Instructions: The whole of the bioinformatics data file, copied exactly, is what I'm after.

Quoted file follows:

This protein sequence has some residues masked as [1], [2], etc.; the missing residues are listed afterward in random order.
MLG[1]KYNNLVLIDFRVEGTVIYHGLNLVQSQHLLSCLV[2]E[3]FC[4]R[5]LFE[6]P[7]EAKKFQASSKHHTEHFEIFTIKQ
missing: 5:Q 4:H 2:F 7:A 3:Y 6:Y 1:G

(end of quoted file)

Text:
This protein sequence has some residues masked as [1], [2], etc.; the missing residues are listed afterward in random order.
MLG[1]KYNNLVLIDFRVEGTVIYHGLNLVQSQHLLSCLV[2]E[3]FC[4]R[5]LFE[6]P[7]EAKKFQASSKHHTEHFEIFTIKQ
missing: 5:Q 4:H 2:F 7:A 3:Y 6:Y 1:G